In 1856, under the direction of Postmaster General James Campbell, Toppan and Carpenter, (commissioned by the U.S. government to print U.S. postage stamps through the 1850s) purchased a rotary machine designed to separate stamps, patented in England in 1854 by William and Henry Bemrose, who were printers in Derby, England. The original machine cut slits into the paper rather than punching holes, but the machine was soon modified.
The first stamp issue to be officially perforated, the 3-cent George Washington, was issued by the U.S. Post Office on February 24, 1857. Between 1857 and 1861 all stamps originally issued between 1851 and 1856 were reissued with perforations. Initial capacity was insufficient to perforate all stamps printed, thus perforated issues used between February and July 1857 are scarce and quite valuable.
In addition to the most common rectangular shape, stamps have been issued in geometric (circular, triangular and pentagonal) and irregular shapes. The United States issued its first circular stamp in 2000 as a hologram of the earth. Sierra Leone and Tonga have issued stamps in the shapes of fruit. Stamps that are printed on sheets are generally separated by perforations, though, more recently, with the advent of gummed stamps that do not have to be moistened prior to affixing them, designs can incorporate smooth edges (although a purely decorative perforated edge is often present).
Stamps are most commonly made from paper designed specifically for them, and are printed in sheets, rolls, or small booklets. Less commonly, postage stamps are made of materials other than paper, such as embossed foil (sometimes of gold). Switzerland made a stamp that contained a bit of lace and one of wood. The United States produced one of plastic. East Germany issued a stamp of synthetic chemicals. In the Netherlands a stamp was made of silver foil. Bhutan issued one with its national anthem on a playable record.
The subjects found on the face of postage stamps are generally what defines a particular stamp issue to the public and are often a reason why they are saved by collectors or history enthusiasts. Graphical subjects found on postage stamps have ranged from the early portrayals of kings, queens and presidents to later depictions of ships, birds and satellites, famous people, historical events, comics, dinosaurs, hobbies (knitting, stamp collecting), sports, holiday themes, and a wealth of other subjects too numerous to list.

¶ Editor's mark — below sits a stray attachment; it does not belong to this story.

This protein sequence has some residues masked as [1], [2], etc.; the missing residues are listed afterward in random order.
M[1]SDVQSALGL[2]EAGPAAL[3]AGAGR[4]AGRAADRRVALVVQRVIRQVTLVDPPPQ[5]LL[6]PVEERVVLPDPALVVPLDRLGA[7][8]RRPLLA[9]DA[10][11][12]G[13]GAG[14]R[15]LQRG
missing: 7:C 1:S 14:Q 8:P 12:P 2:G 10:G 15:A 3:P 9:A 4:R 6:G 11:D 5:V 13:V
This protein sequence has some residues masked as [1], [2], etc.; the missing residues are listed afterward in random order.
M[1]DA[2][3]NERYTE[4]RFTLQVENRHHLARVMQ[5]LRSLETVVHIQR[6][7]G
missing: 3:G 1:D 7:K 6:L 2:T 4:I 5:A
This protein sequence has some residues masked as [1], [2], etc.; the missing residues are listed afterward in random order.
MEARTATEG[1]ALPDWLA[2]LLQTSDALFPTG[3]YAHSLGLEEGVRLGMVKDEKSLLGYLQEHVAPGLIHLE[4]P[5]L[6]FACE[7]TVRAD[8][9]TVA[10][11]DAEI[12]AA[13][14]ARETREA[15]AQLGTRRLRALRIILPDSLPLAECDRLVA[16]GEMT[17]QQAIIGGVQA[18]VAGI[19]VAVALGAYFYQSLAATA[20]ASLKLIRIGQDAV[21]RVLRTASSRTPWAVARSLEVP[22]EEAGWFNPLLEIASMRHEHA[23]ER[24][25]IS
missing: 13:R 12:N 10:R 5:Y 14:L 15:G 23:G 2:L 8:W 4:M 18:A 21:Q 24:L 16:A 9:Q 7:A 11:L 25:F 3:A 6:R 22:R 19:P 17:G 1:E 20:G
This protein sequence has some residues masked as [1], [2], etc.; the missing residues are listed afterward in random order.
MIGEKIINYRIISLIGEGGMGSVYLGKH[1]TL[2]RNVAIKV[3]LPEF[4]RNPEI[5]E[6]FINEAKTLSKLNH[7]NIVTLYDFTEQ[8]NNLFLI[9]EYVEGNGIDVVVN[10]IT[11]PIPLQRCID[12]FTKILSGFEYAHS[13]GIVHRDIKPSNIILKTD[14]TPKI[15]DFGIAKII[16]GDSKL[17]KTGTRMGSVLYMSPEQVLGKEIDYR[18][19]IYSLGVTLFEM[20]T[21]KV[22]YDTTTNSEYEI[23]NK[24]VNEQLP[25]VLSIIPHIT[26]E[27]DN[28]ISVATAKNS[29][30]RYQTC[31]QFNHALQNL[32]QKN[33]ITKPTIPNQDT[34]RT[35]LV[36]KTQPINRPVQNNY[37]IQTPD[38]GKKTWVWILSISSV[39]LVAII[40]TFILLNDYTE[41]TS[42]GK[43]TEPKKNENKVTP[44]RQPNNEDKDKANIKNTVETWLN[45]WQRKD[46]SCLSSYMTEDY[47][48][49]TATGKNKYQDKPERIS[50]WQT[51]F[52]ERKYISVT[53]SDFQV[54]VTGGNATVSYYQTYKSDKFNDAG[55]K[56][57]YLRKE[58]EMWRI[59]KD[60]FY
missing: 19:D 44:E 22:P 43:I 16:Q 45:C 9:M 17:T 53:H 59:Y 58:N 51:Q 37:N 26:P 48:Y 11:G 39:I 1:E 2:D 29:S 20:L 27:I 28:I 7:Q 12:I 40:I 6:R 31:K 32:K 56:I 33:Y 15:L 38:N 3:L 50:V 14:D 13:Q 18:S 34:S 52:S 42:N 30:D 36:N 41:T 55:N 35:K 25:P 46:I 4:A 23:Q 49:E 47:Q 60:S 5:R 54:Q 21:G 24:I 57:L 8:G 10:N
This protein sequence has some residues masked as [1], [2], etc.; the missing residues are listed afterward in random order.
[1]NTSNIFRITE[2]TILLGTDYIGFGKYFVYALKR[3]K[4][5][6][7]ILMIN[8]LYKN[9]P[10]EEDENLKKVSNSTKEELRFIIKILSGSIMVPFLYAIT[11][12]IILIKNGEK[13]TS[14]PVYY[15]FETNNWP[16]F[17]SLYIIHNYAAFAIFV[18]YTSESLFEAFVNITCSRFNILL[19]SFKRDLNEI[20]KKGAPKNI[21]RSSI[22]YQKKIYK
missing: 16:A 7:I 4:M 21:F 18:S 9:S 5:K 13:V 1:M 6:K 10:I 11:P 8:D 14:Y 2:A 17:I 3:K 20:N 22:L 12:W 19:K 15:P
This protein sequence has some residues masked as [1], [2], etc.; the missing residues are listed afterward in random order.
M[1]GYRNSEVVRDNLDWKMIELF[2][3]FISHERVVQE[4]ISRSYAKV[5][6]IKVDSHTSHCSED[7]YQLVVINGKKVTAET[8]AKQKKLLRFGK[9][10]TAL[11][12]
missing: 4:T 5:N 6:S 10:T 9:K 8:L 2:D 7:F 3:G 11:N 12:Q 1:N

Artists, designers, engravers and administrative officials are involved with the choice of subject matter and the method of printing stamps. Early stamp images were almost always produced from engravings — a design etched into a steel die, which was then hardened and whose impression was transferred to a printing plate. Using an engraved image was deemed a more secure way of printing stamps as it was nearly impossible to counterfeit a finely detailed image with raised lines unless you were a master engraver. In the mid-20th century, stamp issues produced by other forms of printing began to emerge, such as lithography, photogravure, intaglio and web offset printing. These later printing methods were less expensive and typically produced images of lesser quality.
Apart from these, there are also Revenue (used to collect taxes or fees on items such as documents, tobacco, alcoholic drinks, hunting licenses and medicines) and Telegraph stamps (for sending telegrams), which fall in a separate category from postage stamps.
Postage stamps are first issued on a specific date, often referred to as the First day of issue. A first day cover usually consists of an envelope, a postage stamp and a postmark with the date of the stamp’s first day of issue thereon. Starting in the mid-20th century some countries began assigning the first day of issue to a place associated with the subject of the stamp design, such as a specific town or city. There are two basic types of First Day Covers (FDCs) noted by collectors. The first and often most desirable type among advanced collectors is a cover sent through the mail in the course of everyday usage, without the intention of the envelope and stamp ever being retrieved and collected. The second type of FDC is often referred to as "Philatelic," that is, an envelope and stamp sent by someone with the intention of retrieving and collecting the mailed item at a later time and place. The envelope used for this type of FDC often bears a printed design or cachet of its own in correspondence with the stamp’s subject and is usually printed well in advance of the first day of issue date. The latter type of FDC is usually far more common, and is usually inexpensive and relatively easy to acquire. Covers that were sent without any secondary purpose are considered non-philatelic and often are much more challenging to find and collect.'